It is no wonder that the popularity of henna is soaring on a global level. Generally speaking, Asians use it more often, but now, everyone is praising the beauty of temporary henna tattoos.
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Henna and Its Types
Natural henna is a herbal powder made from the leaves of the plant Lawsonia inermis. People have been using it from the beginning of time and if this organic product remains adulterants-free, it will surely go on for centuries to come.
However, two types of henna are mainly in focus nowadays; black henna and brown henna.
A new, completely synthetic, white henna is also getting hype these days. Let’s clear it here, white henna is not henna! It is just white body paint and there is nothing natural in it. So, let’s exclude white henna from the list.
What Is Brown Henna?
When we say that the use of henna dates back centuries, we are actually talking about this specific product. Brown henna or natural henna is the most organic form of henna. It is free from all kinds of chemicals, pesticides, or preservatives.
You can use natural henna on hair, skin, and nails. Red-brown henna tattoos are also getting much popularity for their semi-permanent effect.
What Is Black Henna?
Black henna does not occur naturally. Brown henna is mixed with chemicals, mainly PPD, to give it a darker, stronger, and more permanent dye. This darker product is termed black henna and consists of harmful industrial agents like Paraphenylenediamine (PPD).
Its use is incrasing rapidly in younger individuals residing in western countries. The reason is pretty obvious, those who don’t want to commit to a permanent body tattoo use it for a semi-permanent effect.
Drawbacks of Black Henna
The use of black henna has been associated with many skin issues. Several studies indicate the presence of PPD in black henna as the chief causative agent of skin allergies. Its amount varies in different products. Low concentration may only cause skin irritation but if used in high amounts, may do permanent skin burn or scarring.
But why is PPD added?
For several industrial reasons like:
- To increase the product shelf life
- To reduce the application time
- To have a better, strong color
- And to make the tattoo last much longer
When used as a hair dye, the ratio of its side effects is comparatively low. However, it can cause scalp dermatitis in severe cases. Besides, it can also irritate the neck and the skin near the hairline.
How to Know if Your Henna Is Black or Brown?
To know the difference between a black and a brown henna product, you need to check several factors.
Natural brown henna has a strong, earthy odour. Wet henna has such a strong odour that you can even smell it from across the room.
Black henna, on the other hand, is usually odourless. This is the easiest way to differentiate between the two. Some black henna may produce a chemical-like odor, but it’s not that strong.
As the name suggests, black henna gives a dark maroon or close to black stain. This dark color is basically what PPD is used for. While natural henna gives a reddish-brown color. It gives a stronger dye in some people and varies from skin to skin but is not as dark as black henna.
● Checking how fast it dries
Due to its heavy consistency, brown henna remains on the skin for hours before completely drying off. Generally speaking, it can take from 2 to 6 hours. While black henna, being lighter, is readily absorbed in minutes (maximum 60 minutes).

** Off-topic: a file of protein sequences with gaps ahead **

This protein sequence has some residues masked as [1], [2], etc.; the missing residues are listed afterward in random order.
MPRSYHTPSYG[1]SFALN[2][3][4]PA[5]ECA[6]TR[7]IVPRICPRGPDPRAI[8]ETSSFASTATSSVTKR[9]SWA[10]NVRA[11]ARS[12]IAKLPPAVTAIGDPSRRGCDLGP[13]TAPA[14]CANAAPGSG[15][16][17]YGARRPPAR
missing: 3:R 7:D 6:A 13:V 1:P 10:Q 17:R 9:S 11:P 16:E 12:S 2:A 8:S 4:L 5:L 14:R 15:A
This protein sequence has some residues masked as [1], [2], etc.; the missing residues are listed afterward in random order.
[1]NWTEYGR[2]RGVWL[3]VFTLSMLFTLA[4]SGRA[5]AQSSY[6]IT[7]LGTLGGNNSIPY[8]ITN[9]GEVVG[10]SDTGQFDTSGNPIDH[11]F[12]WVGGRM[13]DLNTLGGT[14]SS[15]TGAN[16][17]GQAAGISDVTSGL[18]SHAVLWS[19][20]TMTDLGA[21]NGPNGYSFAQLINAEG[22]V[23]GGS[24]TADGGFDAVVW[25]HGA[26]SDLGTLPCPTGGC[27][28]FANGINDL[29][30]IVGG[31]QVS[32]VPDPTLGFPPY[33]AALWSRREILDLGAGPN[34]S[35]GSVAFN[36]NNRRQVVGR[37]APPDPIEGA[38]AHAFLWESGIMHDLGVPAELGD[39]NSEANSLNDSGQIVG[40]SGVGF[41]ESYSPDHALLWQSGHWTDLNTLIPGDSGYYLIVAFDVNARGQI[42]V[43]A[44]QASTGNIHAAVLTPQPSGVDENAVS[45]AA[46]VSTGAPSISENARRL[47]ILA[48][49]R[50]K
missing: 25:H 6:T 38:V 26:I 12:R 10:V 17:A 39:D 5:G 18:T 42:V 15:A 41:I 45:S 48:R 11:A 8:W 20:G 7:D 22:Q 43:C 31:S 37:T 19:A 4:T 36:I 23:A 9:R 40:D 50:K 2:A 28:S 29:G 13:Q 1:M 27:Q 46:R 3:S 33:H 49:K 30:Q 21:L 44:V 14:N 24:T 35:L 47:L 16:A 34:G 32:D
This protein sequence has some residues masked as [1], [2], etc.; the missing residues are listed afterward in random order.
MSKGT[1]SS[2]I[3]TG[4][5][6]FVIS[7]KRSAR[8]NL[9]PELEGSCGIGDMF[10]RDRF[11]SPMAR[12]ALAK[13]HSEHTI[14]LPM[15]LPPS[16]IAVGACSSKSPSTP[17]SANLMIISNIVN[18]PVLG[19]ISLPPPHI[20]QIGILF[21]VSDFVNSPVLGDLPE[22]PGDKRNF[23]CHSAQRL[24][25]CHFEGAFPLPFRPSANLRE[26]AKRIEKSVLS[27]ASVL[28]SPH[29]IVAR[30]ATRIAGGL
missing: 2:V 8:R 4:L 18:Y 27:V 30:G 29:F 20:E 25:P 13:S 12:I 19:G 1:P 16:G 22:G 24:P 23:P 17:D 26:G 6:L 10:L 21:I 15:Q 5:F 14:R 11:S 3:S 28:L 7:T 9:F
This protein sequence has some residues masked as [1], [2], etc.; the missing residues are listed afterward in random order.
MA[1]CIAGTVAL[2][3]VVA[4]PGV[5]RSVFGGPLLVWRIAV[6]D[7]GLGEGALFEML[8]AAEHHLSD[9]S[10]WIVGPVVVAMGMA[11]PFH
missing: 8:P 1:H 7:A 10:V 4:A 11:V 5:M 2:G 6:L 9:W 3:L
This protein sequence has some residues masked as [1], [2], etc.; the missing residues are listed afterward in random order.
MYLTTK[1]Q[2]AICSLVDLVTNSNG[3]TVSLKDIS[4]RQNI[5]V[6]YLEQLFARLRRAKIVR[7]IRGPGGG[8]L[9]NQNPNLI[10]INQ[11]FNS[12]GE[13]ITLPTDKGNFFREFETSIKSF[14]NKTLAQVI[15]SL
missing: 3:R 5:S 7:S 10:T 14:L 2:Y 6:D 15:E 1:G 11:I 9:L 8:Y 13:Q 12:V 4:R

● Shelf life
Like every other product, the henna also has a shelf-life. When you store a natural henna paste, it can last a maximum of 7 days.
In the process of its conversion to black henna, the shelf life of brown henna extends. Now it has become black henna which has a shelf life of up to 3 months.
● Ingredients list
The most obvious thing you can do to differentiate between the two types of henna is to look at the pack’s ingredient list. If you see any kind of chemicals or additives listed, abandon it right away, cause that’s black henna for sure.
Which One Is Better, Black or Brown Henna?
If you ask me, brown/red henna is a hundred times better than black henna. The phrase you have been hearing from your childhood about all those glitters not being gold, know that it’s true!
Black henna may seem trendier, but its benefits are merely on the surface. Deep down, its application can be dangerous medically. The chemicals present in black henna can irritate your skin or scalp. For people with sensitive skin, it can even result in permanent skin damage.
Whereas, the adverse effects of 100% natural brown henna are negligible. It is free of synthetics and may have healing and nourishing properties.
Frequently Asked Questions
1. Which henna would I use on my hair?
Whether you’re using it on hair or skin, organic brown henna is the best. Chemicals in black henna can damage your hair and irritate your scalp.
2. Who should not use brown henna?
Those who developed allergies to henna some time in their lives. Else, people with extra sensitive skin should use it with caution. A should test by applying a patch first.
3. Which henna is permanent, black or brown?
If you’re using henna as a nail or hair dye, then both black and brown henna will remain there permanently. However, after a couple of months, they both start to fade away.
When you use it as a skin tattoo, then brown henna fades in a few days while black henna can last as long as 3 weeks.
With this knowledge about brown vs black henna at your disposal, I hope it will be easier for you to decide between the two of them. As black henna is not pure, it should not be used anywhere on your body. You can safely use brown henna as a skin tattoo or even have a glamorous hair dye with it. Choose for yourself!